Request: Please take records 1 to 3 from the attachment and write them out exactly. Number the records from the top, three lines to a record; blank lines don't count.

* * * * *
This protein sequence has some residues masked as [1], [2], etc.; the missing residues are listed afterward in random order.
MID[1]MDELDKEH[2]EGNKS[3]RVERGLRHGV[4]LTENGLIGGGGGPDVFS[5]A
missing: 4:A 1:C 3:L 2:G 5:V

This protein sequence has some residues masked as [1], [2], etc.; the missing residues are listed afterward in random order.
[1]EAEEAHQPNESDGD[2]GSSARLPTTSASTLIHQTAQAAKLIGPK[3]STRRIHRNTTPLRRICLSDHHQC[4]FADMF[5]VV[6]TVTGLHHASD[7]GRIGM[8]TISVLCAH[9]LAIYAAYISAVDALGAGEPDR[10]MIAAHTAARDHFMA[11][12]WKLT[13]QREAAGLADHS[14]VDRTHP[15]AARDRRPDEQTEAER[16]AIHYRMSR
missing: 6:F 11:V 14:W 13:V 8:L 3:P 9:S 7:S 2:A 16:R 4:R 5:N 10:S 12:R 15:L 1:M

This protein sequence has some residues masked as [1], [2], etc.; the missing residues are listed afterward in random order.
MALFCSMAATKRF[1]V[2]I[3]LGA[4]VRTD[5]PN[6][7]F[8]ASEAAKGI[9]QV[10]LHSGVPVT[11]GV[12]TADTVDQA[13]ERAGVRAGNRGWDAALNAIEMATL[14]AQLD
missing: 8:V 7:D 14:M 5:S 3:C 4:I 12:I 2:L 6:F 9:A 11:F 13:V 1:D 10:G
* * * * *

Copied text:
This protein sequence has some residues masked as [1], [2], etc.; the missing residues are listed afterward in random order.
MID[1]MDELDKEH[2]EGNKS[3]RVERGLRHGV[4]LTENGLIGGGGGPDVFS[5]A
missing: 4:A 1:C 3:L 2:G 5:V

This protein sequence has some residues masked as [1], [2], etc.; the missing residues are listed afterward in random order.
[1]EAEEAHQPNESDGD[2]GSSARLPTTSASTLIHQTAQAAKLIGPK[3]STRRIHRNTTPLRRICLSDHHQC[4]FADMF[5]VV[6]TVTGLHHASD[7]GRIGM[8]TISVLCAH[9]LAIYAAYISAVDALGAGEPDR[10]MIAAHTAARDHFMA[11][12]WKLT[13]QREAAGLADHS[14]VDRTHP[15]AARDRRPDEQTEAER[16]AIHYRMSR
missing: 6:F 11:V 14:W 13:V 8:L 3:P 9:S 7:S 2:A 16:R 4:R 5:N 10:S 12:R 15:L 1:M

This protein sequence has some residues masked as [1], [2], etc.; the missing residues are listed afterward in random order.
MALFCSMAATKRF[1]V[2]I[3]LGA[4]VRTD[5]PN[6][7]F[8]ASEAAKGI[9]QV[10]LHSGVPVT[11]GV[12]TADTVDQA[13]ERAGVRAGNRGWDAALNAIEMATL[14]AQLD
missing: 8:V 7:D 14:M 5:S 3:C 4:I 12:I 2:L 6:F 9:A 11:F 13:V 1:D 10:G